Ron Paul IS NOT a Conservative. The majority of his serious supporters are a type of liberal. The way they compare America to it’s enemies sure makes me think they are not patriots either.
I have seen where many of his supporters have said they will not vote at all if he isn’t the candidate.
Anticsrocks I’d say Paul’s got balls. He’s shaking the estab. and loving it. Congressional approval at 14% Not even T.P. can find traction.Hope you’re feeling well.
Aqua One of the few who finds good in both R.P.’S I enjoy your political analysis.
The more Gingrich talks the lower he goes.
The crazy little goblin is not a conservative. He should not be allowed to call himself a Republican. Out with him.
Apparently, the term “RINO” is incorrect as, evidently, the true Republican is one who wants big, un-Consitituional government. Since everyone is so concerned with labels maybe we should start calling the rest of the field what they are: “CINOs” Constitutional In Name Only.
Words seem to be usurped at an alarming pace. The foreign policy promoted by the so called “Neo-Cons” looks for all the world like Woodrow Wilson, often regarded as the first “progressive” president, and an armed crusade to force democracy on the world. The “So-Cons” who love having a big intrusive government to monitor the personal and marital practices of others, but just don’t want to pay the taxes to cover it. The “Libertarian” party that conspicuously has an open borders plank. I guess I’m getting old and bigoted, but it looks to me like all of the labels represent different factions of “nuts”, and that’s without even going into the prime-facia nuttiness of the left.
Ron Paul is a libertarian. He’s also an anti-abortion obstetrician. Paul believes that abortionists are criminals, but that they should be regulated/punished by the states and not at the federal level.
So whether or not a liberal would vote for Ron Paul would depend which issue is most important to said liberal. If the two most important issues were military non-intervention and drug decriminalization, then said liberal might overlook Paul’s anti-abortion, anti-environmental legislation, anti-social safety net positions. Likewise, a conservative who’s most important position was small government would overlook Paul’s views on shrinking the military budget and footprint and relaxing drug laws. And so on.
But if you are a strong proponent of a big military budget and you feel that the USA should be the watchdog and cop of the world, then you’ll hate Paul. If you are an environmentalist and strong supporter of social welfare programs, you’ll hate Paul.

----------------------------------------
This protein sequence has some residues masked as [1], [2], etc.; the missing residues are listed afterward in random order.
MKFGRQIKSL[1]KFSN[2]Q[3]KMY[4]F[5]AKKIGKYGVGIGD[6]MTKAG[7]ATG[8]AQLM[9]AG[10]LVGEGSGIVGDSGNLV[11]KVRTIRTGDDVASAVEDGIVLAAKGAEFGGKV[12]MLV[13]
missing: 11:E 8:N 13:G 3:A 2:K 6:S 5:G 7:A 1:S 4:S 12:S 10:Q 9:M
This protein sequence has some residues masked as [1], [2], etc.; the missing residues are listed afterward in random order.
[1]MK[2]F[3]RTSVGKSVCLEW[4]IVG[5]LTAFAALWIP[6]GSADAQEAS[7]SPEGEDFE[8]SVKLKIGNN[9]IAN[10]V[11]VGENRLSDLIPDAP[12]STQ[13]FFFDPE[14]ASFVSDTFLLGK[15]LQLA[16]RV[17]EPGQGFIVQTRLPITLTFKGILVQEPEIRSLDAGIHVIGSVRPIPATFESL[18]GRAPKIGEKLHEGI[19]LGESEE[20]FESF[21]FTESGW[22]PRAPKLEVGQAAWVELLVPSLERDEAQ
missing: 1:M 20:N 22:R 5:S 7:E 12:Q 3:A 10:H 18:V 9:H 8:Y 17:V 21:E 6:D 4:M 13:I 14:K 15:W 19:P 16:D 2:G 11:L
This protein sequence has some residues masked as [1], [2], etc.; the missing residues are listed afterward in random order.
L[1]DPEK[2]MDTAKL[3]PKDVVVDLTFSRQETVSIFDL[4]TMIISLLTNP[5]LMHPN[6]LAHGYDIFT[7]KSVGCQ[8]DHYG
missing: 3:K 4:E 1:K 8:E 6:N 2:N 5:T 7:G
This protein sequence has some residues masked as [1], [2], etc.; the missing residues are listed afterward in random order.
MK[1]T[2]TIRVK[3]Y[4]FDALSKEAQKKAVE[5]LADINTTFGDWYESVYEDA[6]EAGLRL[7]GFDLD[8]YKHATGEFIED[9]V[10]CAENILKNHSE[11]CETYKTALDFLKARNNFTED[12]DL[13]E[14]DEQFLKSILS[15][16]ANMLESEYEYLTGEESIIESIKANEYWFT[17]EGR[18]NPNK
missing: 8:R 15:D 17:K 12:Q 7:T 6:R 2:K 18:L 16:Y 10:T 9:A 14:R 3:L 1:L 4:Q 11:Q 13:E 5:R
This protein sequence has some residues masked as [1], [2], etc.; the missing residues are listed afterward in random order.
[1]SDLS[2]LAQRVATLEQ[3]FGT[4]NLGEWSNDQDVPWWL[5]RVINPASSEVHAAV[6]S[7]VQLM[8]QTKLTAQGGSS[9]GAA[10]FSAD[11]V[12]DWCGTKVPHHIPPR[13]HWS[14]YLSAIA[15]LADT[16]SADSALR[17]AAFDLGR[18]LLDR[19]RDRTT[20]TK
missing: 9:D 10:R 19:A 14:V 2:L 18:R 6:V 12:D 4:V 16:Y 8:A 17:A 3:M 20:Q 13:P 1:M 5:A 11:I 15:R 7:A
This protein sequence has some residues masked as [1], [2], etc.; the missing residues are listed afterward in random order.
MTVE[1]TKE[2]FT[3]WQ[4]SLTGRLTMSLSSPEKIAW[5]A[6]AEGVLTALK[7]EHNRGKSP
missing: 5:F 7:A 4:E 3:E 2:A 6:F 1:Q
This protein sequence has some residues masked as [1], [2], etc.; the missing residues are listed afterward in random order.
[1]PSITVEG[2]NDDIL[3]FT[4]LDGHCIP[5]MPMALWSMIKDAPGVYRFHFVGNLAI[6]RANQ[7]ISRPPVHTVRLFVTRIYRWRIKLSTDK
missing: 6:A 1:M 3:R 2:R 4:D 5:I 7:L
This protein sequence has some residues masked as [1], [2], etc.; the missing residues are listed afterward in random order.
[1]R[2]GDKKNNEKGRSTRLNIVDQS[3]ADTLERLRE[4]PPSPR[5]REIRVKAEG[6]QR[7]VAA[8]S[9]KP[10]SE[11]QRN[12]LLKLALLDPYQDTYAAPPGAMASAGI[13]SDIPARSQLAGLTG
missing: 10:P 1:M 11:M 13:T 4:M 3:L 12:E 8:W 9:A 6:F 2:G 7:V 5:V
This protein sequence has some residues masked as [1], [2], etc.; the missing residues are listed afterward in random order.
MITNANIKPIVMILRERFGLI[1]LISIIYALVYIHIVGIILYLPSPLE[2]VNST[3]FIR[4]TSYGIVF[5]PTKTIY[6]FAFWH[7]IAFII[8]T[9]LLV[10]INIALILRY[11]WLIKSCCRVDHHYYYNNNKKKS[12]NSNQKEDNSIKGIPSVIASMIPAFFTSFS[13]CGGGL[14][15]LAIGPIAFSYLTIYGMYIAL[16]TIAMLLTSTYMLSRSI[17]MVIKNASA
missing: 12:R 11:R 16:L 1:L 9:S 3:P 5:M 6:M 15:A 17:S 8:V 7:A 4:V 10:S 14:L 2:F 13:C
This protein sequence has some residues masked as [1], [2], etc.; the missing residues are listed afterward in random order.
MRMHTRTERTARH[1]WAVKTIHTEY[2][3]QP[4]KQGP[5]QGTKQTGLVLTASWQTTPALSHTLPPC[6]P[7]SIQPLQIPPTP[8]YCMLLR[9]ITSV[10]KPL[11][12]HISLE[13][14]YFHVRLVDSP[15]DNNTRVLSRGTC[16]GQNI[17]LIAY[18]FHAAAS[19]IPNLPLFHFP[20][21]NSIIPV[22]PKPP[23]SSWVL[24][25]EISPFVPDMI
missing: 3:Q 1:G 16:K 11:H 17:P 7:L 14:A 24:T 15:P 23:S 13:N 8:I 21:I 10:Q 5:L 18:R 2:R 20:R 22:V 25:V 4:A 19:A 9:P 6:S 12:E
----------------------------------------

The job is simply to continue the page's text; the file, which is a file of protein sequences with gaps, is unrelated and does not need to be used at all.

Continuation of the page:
It’s stupid to make the point that Paul is in some way aligned with liberals. He’s nothing of the kind.
Paul is an honest man. What you see is exactly what you get. No nuance. No posturing. No spinning, No flip flopping.
If Paul were running in the Dem primary, against an open field, the Daily Kos would be running a blogpost entitled: Ron Paul… Liberal Killer.
– Larry Weisenthal/Huntington Beach CA
I don’t care if he says some things that make sense when he says a bunch of other stuff that amounts to a dealbreaker. Any number of despicable figures in history have done and said good things. Al Capone ran soup kitchens — he still belonged on death row, even though he never got there.
Ron Paul is a dishonest man. He puts earmarks into bills and then votes against them, knowing that the bill will pass without his vote. He published a bunch of crazy stuff in newsletter in the 90s and now claims he didn’t know what was in his own newsletter.
Ron Paul is a naive crank on foreign policy. The power vacuum he wishes to create will not last – it will be filled instantly by somebody else.
Ron Paul has associated with jew-haters and other delusional cranks of his own free will.
Supporting this man requires willful blindness. Much of his support is in fact coming from disaffected Democrats — what does that tell you?
Ron Paul is a isolationist. The idea that if you want to be able to project a strong military presence in the world is being the worlds “cop” there is no hope. Let me explain.
We already face proposed cuts in the military that will leaves us barely able to conduct operations “war” on one front. There is a reason sane people who may or may not have military training see this as dangerous. Though the protection of our own boarders becomes and issue, its not really the main concern. The main concern is any crack pot dictator (North Korea) and fanatical regime (Iran) will now see it as an opportunity to rattle their saber and know that the United States military cannot answer the threat if they are already committed in another theater .
Not only does this leave our allies in vulnerable position, it also leaves all the resources and materials we import to keep our economy rolling vulnerable as well. You think the price of gas is high now wait until it becomes even less secured.
Another reason is if you use crazy uncle Ron Pauls logic the United States will wait until its directly attacked before it takes action. No matter if one can see the threat is gearing up, shutting down our commodity and material supply lines, and generally raising hell all over the globe. Were gonna sit tight until one of our cities lays in flaming ruin before we get involved.
Yeah, that makes sense. Whiskery Tango Foxtrot!
Paul has a ton of ideas that make sense but this sure and the hell aint one of them.